IAR Legal Webinar: What’s New with BPOs, the Condo Act and Illinois’ new Division of Real Estate

Illinois REALTORS®, there’s still time to register for Tuesday’s IAR Legal Webinar.

IAR’s Legal Services team will address new legislation and an executive order that came out of the Illinois General Assembly’s spring session and is of interest to the real estate industry.

This one-hour webinar is an IAR members-only benefit. Sign up now (Login required.)

Everyone can learn from our Legal Hotline Top 5

During the first quarter, members contacted the Legal Hotline with a wide variety of questions, and a large number of issues could be grouped in five categories.  Here’s the Top 5 and a sample question from each category so you can test your knowledge too.

1. Scope of Real Estate License

What license do I need for leasing activities?  The answer is a properly sponsored real estate license if you’re performing leasing activities for another and for compensation.

2. Purchase Contract Questions

May I continue to show a listing that is subject to a purchase contract?  The answer is yes, if your seller client permits you to do so even though you don’t have a continuing duty to show once an accepted contract is pending. You have a responsibility to post notice in the MLS (if you are an MLS participant) that a contract is pending on the listing.

3. Business Practices

May I use electronic files to store my transaction records? Generally speaking, the answer is yes, and you can go to the Administrative Rules under the IL Real Estate License Act, Section 1450.755 for more guidance.  Note where a statute requires a consumer to receive written notice or disclosure, providing that form electronically is not permitted unless – and until – you have written consent.

4. Agency Question

Must I make written designated agency disclosure to a commercial brokerage tenant client?  Yes, the IL Real Estate License Act requirements apply in the commercial real estate brokerage practice as well as residential real estate brokerage.

5. Listing Agreements

Isn’t it true that “pocket listings” are illegal?  Not necessarily, but you need to take care that you are serving your seller clients’ best interests.  For this example, the term “pocket listing” is usually a term to describe an exclusive listing that will not be placed in the broker’s MLS. If the listing broker (who belongs to an MLS) explains the function and benefits of the MLS to the seller client, and the seller client still elects to keep the listing “private” or as a “pocket listing,” there is no per se violation in withholding the listing from the MLS.  However, the listing broker should have the seller sign a waiver – or other MLS-required form – if the seller wants to keep the listing out of the MLS. If the pocket listing is withheld from the MLS for some illegal purpose, that will be problematic.

Still time to register for IAR’s Instructor Development Workshop on June 6


If you are an Illinois real estate instructor, you won’t want to miss out on the Instructor Development Workshop being offered on Friday, June 6, through the Illinois Association of REALTORS® (IAR) Licensing and Training Center. REGISTER NOW!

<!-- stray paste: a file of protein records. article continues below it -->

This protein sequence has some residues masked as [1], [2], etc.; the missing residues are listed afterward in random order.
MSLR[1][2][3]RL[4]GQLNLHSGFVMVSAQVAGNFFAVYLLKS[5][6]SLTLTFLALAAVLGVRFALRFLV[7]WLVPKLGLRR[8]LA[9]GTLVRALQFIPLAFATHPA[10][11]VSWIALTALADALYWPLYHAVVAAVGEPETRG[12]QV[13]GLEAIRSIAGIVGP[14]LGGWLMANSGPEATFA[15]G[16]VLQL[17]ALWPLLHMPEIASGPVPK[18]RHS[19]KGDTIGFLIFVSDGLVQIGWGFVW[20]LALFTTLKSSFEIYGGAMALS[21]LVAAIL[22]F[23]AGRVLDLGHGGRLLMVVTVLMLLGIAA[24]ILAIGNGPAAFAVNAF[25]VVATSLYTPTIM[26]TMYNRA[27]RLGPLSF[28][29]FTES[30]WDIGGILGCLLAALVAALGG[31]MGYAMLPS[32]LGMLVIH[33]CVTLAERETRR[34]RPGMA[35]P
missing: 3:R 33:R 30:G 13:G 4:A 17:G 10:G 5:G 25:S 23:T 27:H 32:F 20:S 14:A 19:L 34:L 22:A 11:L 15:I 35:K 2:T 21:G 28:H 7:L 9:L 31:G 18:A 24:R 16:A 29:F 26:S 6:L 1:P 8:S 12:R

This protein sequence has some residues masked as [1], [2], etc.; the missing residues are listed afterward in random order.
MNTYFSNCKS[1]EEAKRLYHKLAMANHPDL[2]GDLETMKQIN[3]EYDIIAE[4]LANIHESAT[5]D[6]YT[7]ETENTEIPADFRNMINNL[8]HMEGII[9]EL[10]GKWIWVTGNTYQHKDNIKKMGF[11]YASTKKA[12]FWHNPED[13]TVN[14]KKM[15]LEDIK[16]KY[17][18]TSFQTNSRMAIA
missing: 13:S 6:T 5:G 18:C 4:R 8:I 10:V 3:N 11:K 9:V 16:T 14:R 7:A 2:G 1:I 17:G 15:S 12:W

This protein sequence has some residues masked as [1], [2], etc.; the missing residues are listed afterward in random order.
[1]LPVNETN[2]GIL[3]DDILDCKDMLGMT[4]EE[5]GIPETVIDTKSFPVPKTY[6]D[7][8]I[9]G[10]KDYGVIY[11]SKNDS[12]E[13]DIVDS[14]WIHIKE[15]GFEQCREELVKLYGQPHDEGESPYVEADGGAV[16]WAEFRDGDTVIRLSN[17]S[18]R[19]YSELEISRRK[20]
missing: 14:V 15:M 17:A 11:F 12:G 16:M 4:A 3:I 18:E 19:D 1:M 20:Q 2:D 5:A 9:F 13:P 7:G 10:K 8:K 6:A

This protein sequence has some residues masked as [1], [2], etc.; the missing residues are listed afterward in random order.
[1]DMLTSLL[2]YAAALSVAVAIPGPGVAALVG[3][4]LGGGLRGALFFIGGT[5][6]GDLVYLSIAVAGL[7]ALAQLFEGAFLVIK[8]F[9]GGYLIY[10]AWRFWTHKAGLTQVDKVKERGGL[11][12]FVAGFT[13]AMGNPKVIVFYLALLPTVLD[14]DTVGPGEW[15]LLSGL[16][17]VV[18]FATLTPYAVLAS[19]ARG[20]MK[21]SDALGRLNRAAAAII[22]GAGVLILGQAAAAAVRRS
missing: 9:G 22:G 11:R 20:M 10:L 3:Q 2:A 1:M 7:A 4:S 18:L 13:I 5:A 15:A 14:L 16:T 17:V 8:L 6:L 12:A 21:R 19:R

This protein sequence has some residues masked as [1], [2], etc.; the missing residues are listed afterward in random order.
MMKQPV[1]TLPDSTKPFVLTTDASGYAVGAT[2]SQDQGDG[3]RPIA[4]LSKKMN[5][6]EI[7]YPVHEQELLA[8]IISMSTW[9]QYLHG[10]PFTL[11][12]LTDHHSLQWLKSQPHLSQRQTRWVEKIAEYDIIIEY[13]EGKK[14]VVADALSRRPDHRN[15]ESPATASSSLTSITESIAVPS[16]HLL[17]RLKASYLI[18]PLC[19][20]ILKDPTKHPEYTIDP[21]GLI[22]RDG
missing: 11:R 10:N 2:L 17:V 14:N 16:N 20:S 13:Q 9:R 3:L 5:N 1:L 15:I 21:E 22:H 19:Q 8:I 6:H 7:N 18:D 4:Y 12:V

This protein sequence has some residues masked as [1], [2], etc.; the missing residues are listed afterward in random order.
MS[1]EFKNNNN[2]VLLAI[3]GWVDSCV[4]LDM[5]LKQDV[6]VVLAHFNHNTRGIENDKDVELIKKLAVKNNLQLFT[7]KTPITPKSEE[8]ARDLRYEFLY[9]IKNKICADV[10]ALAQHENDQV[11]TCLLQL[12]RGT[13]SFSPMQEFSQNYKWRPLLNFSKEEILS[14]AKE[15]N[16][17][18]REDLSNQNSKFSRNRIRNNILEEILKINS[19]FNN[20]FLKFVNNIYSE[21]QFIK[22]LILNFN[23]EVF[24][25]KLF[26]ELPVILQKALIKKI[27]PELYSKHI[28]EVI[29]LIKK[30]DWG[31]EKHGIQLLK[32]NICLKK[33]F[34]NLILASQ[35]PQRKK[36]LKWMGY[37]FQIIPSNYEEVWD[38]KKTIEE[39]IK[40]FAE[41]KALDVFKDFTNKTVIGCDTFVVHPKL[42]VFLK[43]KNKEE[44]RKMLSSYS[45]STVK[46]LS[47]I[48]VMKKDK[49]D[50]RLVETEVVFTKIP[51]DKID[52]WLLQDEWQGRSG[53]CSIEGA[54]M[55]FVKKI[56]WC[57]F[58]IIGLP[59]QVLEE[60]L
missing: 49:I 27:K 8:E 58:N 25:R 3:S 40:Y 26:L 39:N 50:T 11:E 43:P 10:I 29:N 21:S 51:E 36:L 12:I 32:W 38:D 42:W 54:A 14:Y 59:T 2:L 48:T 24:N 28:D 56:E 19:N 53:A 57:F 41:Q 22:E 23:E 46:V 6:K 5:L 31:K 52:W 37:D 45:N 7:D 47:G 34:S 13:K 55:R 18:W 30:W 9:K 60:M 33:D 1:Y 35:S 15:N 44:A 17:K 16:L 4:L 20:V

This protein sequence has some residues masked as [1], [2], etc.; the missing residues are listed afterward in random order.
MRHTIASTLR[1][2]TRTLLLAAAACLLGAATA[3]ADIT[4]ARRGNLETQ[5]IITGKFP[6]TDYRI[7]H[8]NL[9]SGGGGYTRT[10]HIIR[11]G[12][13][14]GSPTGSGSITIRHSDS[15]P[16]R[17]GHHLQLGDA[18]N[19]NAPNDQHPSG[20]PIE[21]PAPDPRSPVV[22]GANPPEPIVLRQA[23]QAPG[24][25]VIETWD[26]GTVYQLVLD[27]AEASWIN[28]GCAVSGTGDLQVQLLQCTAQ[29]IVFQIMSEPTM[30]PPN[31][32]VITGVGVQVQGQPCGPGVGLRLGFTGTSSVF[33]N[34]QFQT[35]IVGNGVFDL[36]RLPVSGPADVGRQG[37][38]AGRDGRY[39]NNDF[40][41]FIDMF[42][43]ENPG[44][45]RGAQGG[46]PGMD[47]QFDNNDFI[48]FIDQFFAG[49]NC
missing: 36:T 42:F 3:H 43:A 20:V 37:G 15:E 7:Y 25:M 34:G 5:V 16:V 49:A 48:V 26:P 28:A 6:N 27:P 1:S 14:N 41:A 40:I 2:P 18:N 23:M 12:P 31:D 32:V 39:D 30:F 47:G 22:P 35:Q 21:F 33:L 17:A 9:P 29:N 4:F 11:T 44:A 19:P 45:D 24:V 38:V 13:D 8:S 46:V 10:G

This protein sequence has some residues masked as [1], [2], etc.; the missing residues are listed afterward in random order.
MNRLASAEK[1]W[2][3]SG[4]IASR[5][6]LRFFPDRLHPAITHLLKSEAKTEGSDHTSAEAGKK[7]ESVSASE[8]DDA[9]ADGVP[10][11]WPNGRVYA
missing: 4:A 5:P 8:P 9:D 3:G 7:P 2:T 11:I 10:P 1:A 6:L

The one-day course will offer must-have updates for CE and Pre-license instructors. Discussion topics include:

  • Common mistakes and misconceptions Brokers and Managing Brokers have about the real estate business
  • Top enforcement issues and examiner findings from the Illinois Department of Financial and Professional Regulation (IDFPR)
  • Top ten issues from the IAR Legal Hotline
  • “Heard it in the Classroom” instructor training techniques

The workshop is being offered with three convenient location options: IAR headquarters (a live class), and via video conference at the Mainstreet Organization of REALTORS® in Downers Grove and North Shore-Barrington Association of REALTORS® in Northbrook.

REGISTER NOW and pay $125 (lunch included).

You Say You’re #1? Prove It

There seems to be an increase in complaint activity as it relates to real estate licensees making claims in their advertising that they are “number one.”

It is important for real estate licensees and the managing brokers charged with oversight of sponsored licensees to remember that the Illinois Real Estate License Act (the Act), the rules under the Act and the REALTOR® Code of Ethics all require advertising to be truthful and not misleading. Along with the sponsoring broker’s company name and any franchise affiliation, real estate licensees’ advertising must also contain enough information to communicate a truthful message that will be meaningful to the consumer.

If a licensee claims that she is number one, she should think in terms of proving the truth of that statement. Where did she retrieve the data to support this claim? What is the source of the data? Was this based on volume as reported in her local multiple listing service (MLS) over a certain period of time? Was it determined by a dollar amount of sales? Was it based on a total number of transactions?

These are some sample questions that the licensee should ask herself before making such a statement in her advertising. Once she has determined that she is number one based on a careful review of a reliable data source, it would be prudent to include a citation to the source of the data supporting the claim somewhere in the body of the ad. This practice could prevent complaints from being filed.